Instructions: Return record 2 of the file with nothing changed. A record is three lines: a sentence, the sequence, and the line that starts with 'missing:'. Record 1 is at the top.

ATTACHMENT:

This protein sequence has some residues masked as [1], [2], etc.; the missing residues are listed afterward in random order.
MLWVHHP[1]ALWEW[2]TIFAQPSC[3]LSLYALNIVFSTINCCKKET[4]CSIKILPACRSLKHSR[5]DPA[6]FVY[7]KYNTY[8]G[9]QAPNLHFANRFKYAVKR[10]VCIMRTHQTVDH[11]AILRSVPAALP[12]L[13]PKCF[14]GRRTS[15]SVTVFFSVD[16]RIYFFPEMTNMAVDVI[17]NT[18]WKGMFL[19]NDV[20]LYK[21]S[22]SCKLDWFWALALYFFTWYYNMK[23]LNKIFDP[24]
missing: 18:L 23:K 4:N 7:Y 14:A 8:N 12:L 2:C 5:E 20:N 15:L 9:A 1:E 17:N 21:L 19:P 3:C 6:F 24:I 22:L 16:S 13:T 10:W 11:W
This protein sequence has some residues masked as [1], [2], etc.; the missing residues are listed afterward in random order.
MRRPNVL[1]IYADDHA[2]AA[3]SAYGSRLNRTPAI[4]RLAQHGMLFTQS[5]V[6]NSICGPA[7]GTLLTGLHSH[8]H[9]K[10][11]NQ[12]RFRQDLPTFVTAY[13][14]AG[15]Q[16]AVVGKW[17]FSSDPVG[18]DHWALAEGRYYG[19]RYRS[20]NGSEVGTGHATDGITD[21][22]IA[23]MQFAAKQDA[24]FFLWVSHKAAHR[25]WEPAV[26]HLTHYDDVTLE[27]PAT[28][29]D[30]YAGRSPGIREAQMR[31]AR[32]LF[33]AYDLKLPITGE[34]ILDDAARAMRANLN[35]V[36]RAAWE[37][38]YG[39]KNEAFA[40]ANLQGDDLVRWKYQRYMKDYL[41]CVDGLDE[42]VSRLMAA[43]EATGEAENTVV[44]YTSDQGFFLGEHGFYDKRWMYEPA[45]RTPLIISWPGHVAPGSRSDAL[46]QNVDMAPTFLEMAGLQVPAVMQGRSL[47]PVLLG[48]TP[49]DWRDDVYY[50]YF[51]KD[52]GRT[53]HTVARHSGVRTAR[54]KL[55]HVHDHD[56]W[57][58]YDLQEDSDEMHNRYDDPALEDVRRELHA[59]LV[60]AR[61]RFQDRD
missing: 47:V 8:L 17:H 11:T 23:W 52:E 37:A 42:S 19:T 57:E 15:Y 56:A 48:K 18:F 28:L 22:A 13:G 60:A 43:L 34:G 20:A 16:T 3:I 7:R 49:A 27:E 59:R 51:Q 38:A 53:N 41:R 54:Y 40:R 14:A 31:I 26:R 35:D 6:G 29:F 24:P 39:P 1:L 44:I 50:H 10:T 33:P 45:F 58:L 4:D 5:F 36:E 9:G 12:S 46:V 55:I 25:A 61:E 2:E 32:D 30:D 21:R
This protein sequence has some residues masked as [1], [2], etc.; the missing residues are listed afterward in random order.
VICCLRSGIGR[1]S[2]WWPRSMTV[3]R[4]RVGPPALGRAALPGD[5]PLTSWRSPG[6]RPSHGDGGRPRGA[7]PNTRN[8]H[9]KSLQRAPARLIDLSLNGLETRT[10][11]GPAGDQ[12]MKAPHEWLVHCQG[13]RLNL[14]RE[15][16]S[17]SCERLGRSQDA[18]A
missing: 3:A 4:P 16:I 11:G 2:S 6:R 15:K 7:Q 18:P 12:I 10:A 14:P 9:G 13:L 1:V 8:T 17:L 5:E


This protein sequence has some residues masked as [1], [2], etc.; the missing residues are listed afterward in random order.
MRRPNVL[1]IYADDHA[2]AA[3]SAYGSRLNRTPAI[4]RLAQHGMLFTQS[5]V[6]NSICGPA[7]GTLLTGLHSH[8]H[9]K[10][11]NQ[12]RFRQDLPTFVTAY[13][14]AG[15]Q[16]AVVGKW[17]FSSDPVG[18]DHWALAEGRYYG[19]RYRS[20]NGSEVGTGHATDGITD[21][22]IA[23]MQFAAKQDA[24]FFLWVSHKAAHR[25]WEPAV[26]HLTHYDDVTLE[27]PAT[28][29]D[30]YAGRSPGIREAQMR[31]AR[32]LF[33]AYDLKLPITGE[34]ILDDAARAMRANLN[35]V[36]RAAWE[37][38]YG[39]KNEAFA[40]ANLQGDDLVRWKYQRYMKDYL[41]CVDGLDE[42]VSRLMAA[43]EATGEAENTVV[44]YTSDQGFFLGEHGFYDKRWMYEPA[45]RTPLIISWPGHVAPGSRSDAL[46]QNVDMAPTFLEMAGLQVPAVMQGRSL[47]PVLLG[48]TP[49]DWRDDVYY[50]YF[51]KD[52]GRT[53]HTVARHSGVRTAR[54]KL[55]HVHDHD[56]W[57][58]YDLQEDSDEMHNRYDDPALEDVRRELHA[59]LV[60]AR[61]RFQDRD
missing: 47:V 8:L 17:H 11:T 23:W 52:E 37:A 42:S 19:T 57:E 15:Y 56:A 48:K 18:F 28:L 22:A 13:G 60:A 43:L 34:G 20:A 16:T 3:I 7:R 49:A 27:E 59:R 51:Q 38:A 53:N 41:R 54:Y 40:R 14:A 31:I 26:R 35:D 6:G 29:F 24:P 39:P 1:L 44:I 50:H 10:T 33:P 45:F 58:L 4:D 5:F 36:E 9:G 12:S 46:V 55:I 25:A 61:E 2:E 32:D 30:D 21:R